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J Dent Res. 2003 Aug;82(8):621-6.

Differential injury responses in oral mucosal and cutaneous wounds.

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Burn and Shock Trauma Institute, Department of Surgery, Loyola University Medical Center, 2160 S. First Ave., Maywood, IL 60153, USA.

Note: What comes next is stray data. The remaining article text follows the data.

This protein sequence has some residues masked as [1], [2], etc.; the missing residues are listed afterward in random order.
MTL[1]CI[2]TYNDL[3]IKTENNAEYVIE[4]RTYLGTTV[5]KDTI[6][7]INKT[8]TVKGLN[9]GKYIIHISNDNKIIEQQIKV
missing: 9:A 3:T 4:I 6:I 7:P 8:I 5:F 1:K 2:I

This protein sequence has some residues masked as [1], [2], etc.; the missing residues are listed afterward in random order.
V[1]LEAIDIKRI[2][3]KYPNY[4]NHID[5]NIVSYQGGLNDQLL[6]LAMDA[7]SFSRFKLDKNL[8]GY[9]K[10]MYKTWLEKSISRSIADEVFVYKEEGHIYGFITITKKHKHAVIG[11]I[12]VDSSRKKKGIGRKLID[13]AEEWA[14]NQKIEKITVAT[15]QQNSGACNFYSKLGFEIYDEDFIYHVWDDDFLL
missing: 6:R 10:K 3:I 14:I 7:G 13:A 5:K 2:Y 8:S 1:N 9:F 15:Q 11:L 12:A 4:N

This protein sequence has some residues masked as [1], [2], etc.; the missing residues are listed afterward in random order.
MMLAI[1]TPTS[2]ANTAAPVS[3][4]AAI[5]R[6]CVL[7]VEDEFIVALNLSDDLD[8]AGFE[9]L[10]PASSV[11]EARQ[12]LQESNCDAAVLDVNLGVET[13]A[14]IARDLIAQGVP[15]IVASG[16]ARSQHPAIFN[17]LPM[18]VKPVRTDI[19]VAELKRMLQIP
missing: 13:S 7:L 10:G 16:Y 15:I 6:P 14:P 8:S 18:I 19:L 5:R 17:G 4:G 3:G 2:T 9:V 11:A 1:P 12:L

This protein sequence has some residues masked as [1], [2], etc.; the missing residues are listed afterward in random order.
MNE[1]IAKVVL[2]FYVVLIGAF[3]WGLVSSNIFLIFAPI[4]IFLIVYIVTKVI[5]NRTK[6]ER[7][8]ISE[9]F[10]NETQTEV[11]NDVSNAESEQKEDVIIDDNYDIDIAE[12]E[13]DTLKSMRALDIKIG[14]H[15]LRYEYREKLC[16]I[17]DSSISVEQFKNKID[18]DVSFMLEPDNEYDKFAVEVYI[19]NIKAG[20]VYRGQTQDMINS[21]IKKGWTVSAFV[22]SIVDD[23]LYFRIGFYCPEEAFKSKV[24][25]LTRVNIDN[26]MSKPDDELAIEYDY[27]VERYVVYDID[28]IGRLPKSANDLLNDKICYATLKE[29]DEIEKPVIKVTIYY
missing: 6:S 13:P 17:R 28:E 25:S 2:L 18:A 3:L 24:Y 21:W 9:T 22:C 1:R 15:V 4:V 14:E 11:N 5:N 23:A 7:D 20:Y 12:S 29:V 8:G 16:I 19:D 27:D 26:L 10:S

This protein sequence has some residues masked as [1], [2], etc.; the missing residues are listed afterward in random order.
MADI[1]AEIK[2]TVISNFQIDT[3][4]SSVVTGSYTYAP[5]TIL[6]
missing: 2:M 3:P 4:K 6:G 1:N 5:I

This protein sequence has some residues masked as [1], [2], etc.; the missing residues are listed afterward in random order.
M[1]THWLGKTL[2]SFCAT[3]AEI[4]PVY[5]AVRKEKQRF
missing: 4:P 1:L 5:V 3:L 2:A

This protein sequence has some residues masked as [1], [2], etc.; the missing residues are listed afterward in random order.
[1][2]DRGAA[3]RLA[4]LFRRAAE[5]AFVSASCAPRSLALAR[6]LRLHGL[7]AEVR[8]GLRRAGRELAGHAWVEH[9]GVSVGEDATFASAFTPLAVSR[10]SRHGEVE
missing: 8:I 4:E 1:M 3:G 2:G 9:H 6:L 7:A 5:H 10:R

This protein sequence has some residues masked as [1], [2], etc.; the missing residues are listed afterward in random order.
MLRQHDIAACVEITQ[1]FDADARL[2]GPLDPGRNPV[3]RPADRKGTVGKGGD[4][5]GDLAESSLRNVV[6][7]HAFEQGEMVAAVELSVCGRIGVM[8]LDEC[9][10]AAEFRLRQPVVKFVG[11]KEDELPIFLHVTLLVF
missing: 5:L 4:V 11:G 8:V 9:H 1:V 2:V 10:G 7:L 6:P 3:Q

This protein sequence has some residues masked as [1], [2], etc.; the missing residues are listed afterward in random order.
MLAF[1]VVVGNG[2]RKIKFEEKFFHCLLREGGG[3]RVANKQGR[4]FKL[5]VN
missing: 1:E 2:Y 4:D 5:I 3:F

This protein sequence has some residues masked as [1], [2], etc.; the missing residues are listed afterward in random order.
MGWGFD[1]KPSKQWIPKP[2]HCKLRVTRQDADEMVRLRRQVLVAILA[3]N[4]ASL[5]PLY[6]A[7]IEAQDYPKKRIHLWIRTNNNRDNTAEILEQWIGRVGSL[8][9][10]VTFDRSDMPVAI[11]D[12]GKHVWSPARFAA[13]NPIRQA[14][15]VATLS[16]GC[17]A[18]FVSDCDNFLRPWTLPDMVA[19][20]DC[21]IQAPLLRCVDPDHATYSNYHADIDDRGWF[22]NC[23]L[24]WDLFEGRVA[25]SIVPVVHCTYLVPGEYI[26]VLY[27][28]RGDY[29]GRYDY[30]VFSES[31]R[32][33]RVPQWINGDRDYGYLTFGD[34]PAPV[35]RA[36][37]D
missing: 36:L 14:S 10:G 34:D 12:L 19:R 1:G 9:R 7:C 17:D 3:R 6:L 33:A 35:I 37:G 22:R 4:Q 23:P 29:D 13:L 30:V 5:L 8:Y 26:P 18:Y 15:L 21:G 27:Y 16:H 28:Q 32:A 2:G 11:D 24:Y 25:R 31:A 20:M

Oral mucosa heals faster than does skin, yet few studies have compared the repair at oral mucosal and cutaneous sites. To determine whether the privileged healing of oral injuries involves a differential inflammatory phase, we compared the inflammatory cell infiltrate and cytokine production in wounds of equivalent size in oral mucosa and skin. Significantly lower levels of macrophage, neutrophil, and T-cell infiltration were observed in oral vs. dermal wounds. RT-PCR analysis of inflammatory cytokine production demonstrated that oral wounds contained significantly less IL-6 and KC than did skin wounds. Similarly, the level of the pro-fibrotic cytokine TGF-b1 was lower in mucosal than in skin wounds. No significant differences between skin and mucosal wounds were observed for the expression of the anti-inflammatory cytokine IL-10 and the TGF-beta1 modulators, fibromodulin and LTBP-1. These findings demonstrate that diminished inflammation is a key feature of the privileged repair of oral mucosa.

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